Saturday, July 25, 2009

Stem-Cell Breakthrough

It's a chilling thought. In the coming year, 130,000 people worldwide will suffer spinal-cord injuries—in a car crash, perhaps, or a fall. More than 90 percent of them will endure at least partial paralysis. There is no cure. But after a decade of hype and controversy over research on embryonic stem cells—cells that could, among other things, potentially repair injured spinal cords—the world's first clinical trial is about to begin. As early as this month, the first of 10 newly injured Americans, paralyzed from the waist down, will become participants in a study to assess the safety of a conservative, low-dose treatment. If all goes well, researchers will have taken a promising step toward a goal that once would have been considered a miracle—to help the lame walk.

The trial signals a new energy permeating the field of stem-cell research. More than 3,000 scientists recently met in Barcelona for the annual conference of the International Society for Stem Cell Research, compared with just 600 researchers five years ago. Money from major pharmaceutical companies is following the advances. Former U.S. vice president Al Gore, now a partner in the venture-capital firm Kleiner Perkins Caufield & Byers, has thrown his weight behind the research. In April, the firm joined with Highland Capital Partners to invest $20 million in iZumi Bio (now iPierian), a startup firm working on stem-cell therapies.
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Living Band-Aid Beats Like A Heart

Jordan Lancaster and Steven Goldman, researchers from the Southern Arizona Veterans Administration and the University of Arizona, put rat heart cells on a piece of synthetic mesh and within a few days, it started beating. The hope is that down the road the patch of cells could be used to treat damaged hearts.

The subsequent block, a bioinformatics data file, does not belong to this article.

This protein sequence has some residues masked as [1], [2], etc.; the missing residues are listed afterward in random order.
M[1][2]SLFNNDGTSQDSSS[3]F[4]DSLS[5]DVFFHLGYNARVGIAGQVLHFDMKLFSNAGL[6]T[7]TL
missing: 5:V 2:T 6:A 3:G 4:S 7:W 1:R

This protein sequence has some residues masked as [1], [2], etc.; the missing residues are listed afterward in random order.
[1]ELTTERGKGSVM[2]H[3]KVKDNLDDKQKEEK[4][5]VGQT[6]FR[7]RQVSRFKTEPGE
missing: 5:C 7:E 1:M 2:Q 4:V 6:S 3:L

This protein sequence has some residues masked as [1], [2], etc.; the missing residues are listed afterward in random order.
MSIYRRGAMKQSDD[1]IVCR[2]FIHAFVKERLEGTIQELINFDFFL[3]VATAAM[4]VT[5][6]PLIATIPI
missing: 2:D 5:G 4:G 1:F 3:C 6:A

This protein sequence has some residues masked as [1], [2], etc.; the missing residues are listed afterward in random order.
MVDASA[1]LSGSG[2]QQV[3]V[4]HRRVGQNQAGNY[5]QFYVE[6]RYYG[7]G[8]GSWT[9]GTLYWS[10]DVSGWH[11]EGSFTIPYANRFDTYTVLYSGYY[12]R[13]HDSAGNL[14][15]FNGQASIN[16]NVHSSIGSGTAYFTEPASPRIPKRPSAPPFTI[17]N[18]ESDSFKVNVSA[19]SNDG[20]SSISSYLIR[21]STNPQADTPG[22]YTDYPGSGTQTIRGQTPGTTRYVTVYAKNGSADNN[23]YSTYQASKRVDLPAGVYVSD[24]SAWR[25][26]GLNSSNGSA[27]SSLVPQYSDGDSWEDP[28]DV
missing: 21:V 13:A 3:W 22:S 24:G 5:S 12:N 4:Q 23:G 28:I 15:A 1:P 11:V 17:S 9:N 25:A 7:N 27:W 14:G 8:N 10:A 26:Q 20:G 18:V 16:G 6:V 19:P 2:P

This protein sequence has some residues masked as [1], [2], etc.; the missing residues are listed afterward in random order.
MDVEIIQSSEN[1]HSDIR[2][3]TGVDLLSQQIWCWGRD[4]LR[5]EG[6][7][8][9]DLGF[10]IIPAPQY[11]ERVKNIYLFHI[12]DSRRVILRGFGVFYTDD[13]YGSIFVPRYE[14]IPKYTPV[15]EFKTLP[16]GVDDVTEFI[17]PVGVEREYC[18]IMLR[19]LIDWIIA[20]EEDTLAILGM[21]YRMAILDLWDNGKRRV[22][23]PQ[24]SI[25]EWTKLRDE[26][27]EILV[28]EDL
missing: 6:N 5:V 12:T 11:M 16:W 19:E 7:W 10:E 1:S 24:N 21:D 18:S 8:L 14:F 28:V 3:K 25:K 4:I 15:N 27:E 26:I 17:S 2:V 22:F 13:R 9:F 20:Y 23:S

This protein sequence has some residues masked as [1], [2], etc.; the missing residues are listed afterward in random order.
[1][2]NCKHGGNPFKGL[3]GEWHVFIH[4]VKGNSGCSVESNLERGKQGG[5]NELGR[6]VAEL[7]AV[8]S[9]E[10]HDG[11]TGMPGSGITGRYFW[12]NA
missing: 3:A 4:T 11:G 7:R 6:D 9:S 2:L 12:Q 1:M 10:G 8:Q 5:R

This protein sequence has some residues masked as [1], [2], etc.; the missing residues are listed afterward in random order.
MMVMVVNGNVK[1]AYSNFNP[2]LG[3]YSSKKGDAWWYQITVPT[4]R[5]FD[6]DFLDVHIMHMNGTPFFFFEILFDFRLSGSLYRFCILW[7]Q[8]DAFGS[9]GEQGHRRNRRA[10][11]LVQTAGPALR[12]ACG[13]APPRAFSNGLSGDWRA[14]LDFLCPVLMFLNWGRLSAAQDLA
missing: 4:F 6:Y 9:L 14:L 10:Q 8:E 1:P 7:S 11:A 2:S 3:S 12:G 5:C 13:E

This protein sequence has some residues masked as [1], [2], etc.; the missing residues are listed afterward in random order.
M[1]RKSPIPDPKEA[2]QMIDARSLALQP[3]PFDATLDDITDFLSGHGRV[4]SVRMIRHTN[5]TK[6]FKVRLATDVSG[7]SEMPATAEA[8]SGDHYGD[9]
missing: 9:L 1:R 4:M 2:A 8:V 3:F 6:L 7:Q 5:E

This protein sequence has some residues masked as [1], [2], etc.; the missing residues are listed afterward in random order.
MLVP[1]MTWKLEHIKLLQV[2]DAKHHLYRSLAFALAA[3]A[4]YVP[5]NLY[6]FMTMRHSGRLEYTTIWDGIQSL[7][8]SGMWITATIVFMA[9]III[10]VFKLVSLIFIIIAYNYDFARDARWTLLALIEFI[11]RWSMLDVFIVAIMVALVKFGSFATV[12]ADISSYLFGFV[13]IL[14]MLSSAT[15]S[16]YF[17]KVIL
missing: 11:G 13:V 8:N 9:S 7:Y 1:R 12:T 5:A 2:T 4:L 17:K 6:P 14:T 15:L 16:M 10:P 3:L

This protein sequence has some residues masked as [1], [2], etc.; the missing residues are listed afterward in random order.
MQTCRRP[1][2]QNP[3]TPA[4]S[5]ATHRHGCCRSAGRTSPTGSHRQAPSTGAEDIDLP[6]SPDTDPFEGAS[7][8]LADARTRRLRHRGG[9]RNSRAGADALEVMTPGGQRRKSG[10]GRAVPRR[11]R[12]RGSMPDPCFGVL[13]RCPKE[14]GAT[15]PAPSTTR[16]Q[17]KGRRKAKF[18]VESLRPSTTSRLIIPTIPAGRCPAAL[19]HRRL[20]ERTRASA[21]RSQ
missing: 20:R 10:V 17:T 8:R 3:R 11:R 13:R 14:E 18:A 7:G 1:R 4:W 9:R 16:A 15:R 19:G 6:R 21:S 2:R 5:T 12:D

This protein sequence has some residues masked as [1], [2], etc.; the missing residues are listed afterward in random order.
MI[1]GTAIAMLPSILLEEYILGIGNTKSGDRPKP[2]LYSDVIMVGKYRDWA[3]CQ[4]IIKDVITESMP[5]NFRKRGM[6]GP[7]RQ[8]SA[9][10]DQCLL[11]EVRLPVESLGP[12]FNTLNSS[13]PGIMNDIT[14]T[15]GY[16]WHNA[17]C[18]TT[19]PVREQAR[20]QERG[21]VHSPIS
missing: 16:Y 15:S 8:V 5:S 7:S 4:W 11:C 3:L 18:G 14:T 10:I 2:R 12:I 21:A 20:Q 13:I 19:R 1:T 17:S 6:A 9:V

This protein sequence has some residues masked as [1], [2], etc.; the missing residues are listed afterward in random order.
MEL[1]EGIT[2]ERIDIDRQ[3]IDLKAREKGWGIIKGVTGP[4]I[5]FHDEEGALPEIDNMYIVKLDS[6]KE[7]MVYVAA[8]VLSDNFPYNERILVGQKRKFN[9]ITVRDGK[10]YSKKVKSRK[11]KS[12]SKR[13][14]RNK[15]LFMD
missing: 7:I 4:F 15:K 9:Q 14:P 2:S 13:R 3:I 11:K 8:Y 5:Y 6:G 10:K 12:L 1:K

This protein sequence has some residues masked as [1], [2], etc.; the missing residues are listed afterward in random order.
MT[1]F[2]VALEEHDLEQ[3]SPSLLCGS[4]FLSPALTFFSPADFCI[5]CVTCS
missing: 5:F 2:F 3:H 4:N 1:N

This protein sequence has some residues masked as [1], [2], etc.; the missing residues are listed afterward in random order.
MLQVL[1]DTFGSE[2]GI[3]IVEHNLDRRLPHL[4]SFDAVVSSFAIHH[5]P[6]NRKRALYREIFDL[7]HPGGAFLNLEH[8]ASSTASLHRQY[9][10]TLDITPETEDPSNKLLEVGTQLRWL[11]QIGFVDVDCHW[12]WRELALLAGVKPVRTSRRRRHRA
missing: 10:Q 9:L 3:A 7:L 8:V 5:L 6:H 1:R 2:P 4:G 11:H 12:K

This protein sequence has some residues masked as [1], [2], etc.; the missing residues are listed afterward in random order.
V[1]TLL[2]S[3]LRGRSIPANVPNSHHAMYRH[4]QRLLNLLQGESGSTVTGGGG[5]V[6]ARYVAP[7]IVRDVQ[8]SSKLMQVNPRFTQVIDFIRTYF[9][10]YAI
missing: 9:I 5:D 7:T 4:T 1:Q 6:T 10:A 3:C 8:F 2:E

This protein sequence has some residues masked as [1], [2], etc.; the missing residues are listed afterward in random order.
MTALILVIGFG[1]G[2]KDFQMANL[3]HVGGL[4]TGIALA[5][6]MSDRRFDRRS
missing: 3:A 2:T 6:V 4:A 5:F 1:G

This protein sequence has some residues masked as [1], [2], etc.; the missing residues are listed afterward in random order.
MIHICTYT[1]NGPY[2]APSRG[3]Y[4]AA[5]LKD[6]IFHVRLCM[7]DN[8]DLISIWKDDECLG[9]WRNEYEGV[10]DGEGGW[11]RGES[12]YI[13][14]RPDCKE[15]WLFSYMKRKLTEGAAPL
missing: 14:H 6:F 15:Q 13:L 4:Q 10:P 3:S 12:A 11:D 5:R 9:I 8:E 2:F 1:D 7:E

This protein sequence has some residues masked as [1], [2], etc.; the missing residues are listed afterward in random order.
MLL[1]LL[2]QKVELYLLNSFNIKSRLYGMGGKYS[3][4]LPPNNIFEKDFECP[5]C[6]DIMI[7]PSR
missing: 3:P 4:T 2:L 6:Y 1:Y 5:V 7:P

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Thursday, July 23, 2009

Health Care Stories


We really need to fix the health care "system". I spent years as a Management Engineer conducting operational studies in large medical centers and there is huge room for improvement and cost reduction without adversely affecting care. -- Bill

Tuesday, July 21, 2009

Obesity Drug Shows Promise in Tests



Orexigen Therapeutics Inc. said its obesity-drug candidate Contrave met its main goals in three late-stage clinical trials, and also surpassed a Food and Drug Administration requirement for effectiveness. Patients who took Contrave had significantly greater weight loss than those who took a placebo, and the drug reduced other risk factors like waist circumference, the company said. For diabetes patients, the drug also diminished blood sugar levels.

In the two trials with non-diabetes patients, Orexigen said 48 percent and 56.3 percent of patients, respectively, reported weight loss of at least 5 percent. That compared to 16.4 percent and 17.1 percent for the placebo patients. That more than met FDA testing guidelines that require at least a third of patients must lose at least 5 percent of their body weight. At least twice as many patients must reach the 5 percent goal compared with those who take a placebo.
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Friday, July 17, 2009

New Rankings of the Best U.S. Hospitals

U.S. News & World Report has released its annual "honor roll" of America's best medical centers, and Johns Hopkins Hospital in Baltimore is at the top of the list for the 19th straight year. The top 21 hospitals all earned high scores in at least six of 16 specialties, ranging from cancer and geriatric care to orthopaedics and urology.